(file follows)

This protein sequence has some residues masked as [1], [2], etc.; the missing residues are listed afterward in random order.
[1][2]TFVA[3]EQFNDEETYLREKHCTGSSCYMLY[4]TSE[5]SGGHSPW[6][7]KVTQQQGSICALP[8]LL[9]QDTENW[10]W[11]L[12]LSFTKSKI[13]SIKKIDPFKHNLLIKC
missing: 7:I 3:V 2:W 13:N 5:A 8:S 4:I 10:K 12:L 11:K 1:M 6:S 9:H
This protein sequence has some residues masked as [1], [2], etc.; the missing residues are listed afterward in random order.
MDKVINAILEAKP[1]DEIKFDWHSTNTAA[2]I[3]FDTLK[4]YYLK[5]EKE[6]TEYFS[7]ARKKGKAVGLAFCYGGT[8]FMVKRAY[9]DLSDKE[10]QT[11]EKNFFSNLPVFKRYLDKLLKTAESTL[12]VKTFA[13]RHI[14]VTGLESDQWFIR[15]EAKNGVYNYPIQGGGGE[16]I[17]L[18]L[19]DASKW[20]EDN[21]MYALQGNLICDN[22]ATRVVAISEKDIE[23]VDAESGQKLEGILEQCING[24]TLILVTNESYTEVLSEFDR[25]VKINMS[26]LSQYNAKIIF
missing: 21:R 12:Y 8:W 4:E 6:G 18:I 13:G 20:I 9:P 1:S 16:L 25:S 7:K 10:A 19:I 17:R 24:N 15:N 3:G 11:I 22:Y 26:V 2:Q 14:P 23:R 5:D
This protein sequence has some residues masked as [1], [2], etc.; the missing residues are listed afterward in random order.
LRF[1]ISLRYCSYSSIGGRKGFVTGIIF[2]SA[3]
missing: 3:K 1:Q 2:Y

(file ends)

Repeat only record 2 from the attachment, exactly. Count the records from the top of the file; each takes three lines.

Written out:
This protein sequence has some residues masked as [1], [2], etc.; the missing residues are listed afterward in random order.
MDKVINAILEAKP[1]DEIKFDWHSTNTAA[2]I[3]FDTLK[4]YYLK[5]EKE[6]TEYFS[7]ARKKGKAVGLAFCYGGT[8]FMVKRAY[9]DLSDKE[10]QT[11]EKNFFSNLPVFKRYLDKLLKTAESTL[12]VKTFA[13]RHI[14]VTGLESDQWFIR[15]EAKNGVYNYPIQGGGGE[16]I[17]L[18]L[19]DASKW[20]EDN[21]MYALQGNLICDN[22]ATRVVAISEKDIE[23]VDAESGQKLEGILEQCING[24]TLILVTNESYTEVLSEFDR[25]VKINMS[26]LSQYNAKIIF
missing: 21:R 12:Y 8:W 4:E 6:G 18:I 13:G 20:I 9:P 1:S 16:L 25:S 7:K 10:A 19:I 17:R 24:N 15:N 3:G 11:I 22:Y 26:V 2:Q 14:P 23:R 5:D